A multidisciplinary Michigan Medicine team is shedding new light on the role of regulatory T cells in pancreatic cancer — and, in mouse models, have uncovered a new potential target to improve immunotherapy approaches to the deadly disease.
Regulatory T cells are a subpopulation of immune cells that help keep the immune system from going overboard and running amok, but if the system is tamped down too much it can end up protecting cancer cells from the body’s own defenders.
“Our study focused on the role of regulatory T cells during the onset and progression of pancreatic cancer, which is poorly understood,” says study co-senior author Filip Bednar, M.D., Ph.D., an assistant professor of Surgery at Michigan Medicine and member of the U-M Rogel Cancer Center. “Contrary to our expectations, we found that depleting the regulatory T cells actually made tumor cells more aggressive and sped up the cancer’s progression.”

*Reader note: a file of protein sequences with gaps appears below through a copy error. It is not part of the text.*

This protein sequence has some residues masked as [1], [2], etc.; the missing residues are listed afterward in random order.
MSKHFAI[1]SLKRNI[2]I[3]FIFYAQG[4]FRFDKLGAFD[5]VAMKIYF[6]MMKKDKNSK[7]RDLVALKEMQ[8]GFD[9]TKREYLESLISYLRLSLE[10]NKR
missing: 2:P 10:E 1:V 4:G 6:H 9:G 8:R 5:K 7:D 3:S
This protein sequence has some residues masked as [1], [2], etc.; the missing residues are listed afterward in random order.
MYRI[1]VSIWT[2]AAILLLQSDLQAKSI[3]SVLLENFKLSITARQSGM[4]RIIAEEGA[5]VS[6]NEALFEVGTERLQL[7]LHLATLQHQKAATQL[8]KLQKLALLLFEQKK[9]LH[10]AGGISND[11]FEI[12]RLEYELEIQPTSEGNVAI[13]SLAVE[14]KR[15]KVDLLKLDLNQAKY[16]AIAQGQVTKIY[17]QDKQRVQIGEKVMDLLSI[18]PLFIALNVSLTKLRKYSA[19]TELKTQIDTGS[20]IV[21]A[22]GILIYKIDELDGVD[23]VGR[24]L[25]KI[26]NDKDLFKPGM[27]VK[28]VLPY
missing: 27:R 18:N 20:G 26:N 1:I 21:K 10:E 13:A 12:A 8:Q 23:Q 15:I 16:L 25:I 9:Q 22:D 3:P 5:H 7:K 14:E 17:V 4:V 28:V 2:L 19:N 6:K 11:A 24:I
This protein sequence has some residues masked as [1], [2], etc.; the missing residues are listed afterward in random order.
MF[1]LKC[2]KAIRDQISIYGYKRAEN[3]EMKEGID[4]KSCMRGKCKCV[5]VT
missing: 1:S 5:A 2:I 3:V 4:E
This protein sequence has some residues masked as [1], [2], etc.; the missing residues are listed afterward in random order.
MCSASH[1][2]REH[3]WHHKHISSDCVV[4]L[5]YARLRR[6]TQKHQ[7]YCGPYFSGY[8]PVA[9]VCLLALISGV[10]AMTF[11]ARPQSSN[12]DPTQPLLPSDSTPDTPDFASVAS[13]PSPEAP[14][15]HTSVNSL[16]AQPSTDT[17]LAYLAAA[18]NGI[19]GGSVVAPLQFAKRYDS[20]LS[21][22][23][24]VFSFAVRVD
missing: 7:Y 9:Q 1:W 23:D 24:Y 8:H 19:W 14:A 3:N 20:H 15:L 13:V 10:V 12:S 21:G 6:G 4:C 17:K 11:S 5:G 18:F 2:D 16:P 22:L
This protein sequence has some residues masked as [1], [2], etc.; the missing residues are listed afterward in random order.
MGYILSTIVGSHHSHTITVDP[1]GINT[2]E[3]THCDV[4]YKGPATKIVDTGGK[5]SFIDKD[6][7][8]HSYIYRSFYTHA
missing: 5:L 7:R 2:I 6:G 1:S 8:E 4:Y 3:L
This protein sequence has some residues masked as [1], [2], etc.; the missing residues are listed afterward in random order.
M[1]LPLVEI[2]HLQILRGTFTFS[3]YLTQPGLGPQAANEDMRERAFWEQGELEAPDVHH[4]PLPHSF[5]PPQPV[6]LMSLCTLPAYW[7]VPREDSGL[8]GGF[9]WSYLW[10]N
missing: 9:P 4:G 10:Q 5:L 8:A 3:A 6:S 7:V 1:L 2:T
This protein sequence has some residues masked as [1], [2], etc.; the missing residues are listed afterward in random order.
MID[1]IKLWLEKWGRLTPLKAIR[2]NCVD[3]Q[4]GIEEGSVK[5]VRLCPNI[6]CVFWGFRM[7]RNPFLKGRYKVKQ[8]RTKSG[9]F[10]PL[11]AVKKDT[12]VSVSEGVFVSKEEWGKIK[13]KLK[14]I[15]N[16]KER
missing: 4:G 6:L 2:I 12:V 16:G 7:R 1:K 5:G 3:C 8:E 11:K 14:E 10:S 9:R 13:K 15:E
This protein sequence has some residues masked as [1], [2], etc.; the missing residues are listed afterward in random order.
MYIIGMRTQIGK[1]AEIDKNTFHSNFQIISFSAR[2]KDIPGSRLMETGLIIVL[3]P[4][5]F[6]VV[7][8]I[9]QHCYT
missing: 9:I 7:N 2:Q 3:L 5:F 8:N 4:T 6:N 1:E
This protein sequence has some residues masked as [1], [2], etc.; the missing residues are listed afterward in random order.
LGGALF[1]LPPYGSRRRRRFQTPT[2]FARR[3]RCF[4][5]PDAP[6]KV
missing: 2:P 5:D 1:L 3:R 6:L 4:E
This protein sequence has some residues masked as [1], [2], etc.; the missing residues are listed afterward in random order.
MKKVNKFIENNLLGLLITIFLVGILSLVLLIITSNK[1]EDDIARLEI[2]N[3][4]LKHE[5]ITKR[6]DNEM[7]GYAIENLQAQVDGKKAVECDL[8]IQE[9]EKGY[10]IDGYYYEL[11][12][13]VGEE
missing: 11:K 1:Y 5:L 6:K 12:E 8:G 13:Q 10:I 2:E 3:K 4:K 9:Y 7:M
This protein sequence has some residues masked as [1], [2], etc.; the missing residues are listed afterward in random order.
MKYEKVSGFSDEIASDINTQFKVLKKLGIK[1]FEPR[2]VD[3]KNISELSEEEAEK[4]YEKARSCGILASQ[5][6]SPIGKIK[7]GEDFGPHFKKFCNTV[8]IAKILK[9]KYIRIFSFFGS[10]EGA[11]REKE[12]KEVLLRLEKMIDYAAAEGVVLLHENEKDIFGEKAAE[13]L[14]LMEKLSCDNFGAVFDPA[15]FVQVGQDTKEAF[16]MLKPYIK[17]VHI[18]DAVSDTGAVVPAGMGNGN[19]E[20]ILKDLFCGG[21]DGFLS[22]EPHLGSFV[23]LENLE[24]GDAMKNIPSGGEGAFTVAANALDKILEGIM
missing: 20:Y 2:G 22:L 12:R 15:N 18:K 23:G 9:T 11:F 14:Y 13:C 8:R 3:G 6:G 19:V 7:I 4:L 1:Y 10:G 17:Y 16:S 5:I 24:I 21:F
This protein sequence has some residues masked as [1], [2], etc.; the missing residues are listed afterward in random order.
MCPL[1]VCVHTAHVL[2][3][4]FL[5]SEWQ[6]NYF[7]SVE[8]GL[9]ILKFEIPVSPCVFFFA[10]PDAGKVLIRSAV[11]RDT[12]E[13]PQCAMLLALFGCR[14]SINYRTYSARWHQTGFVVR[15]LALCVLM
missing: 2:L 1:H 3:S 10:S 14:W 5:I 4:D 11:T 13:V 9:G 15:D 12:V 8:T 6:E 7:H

That’s because there appear to be several parallel immunosuppression mechanisms at work, and removing one of them via the removal of the regulatory T cells allows for others to take its place and help tumors grow, the team reported in Cancer Discovery.
The team’s findings point toward a particular chemokine receptor that might be additionally targeted to help overcome immunosuppression when treating pancreatic cancer. New treatment approaches are desperately needed, Bednar notes. Pancreatic cancer is one of the deadliest cancers, with a five-year survival rate around 9%.
“Our work reveals complex cellular cross-talk between regulatory T cells and fibroblast cells within the pancreatic cancer microenvironment,” says study lead author Yaqing Zhang, M.D., Ph.D., a member of the lab of senior author Marina Pasca Di Magliano, Ph.D. “It also provides evidence that different fibroblast cells have different, even opposing functions, in the development of pancreatic cancer.”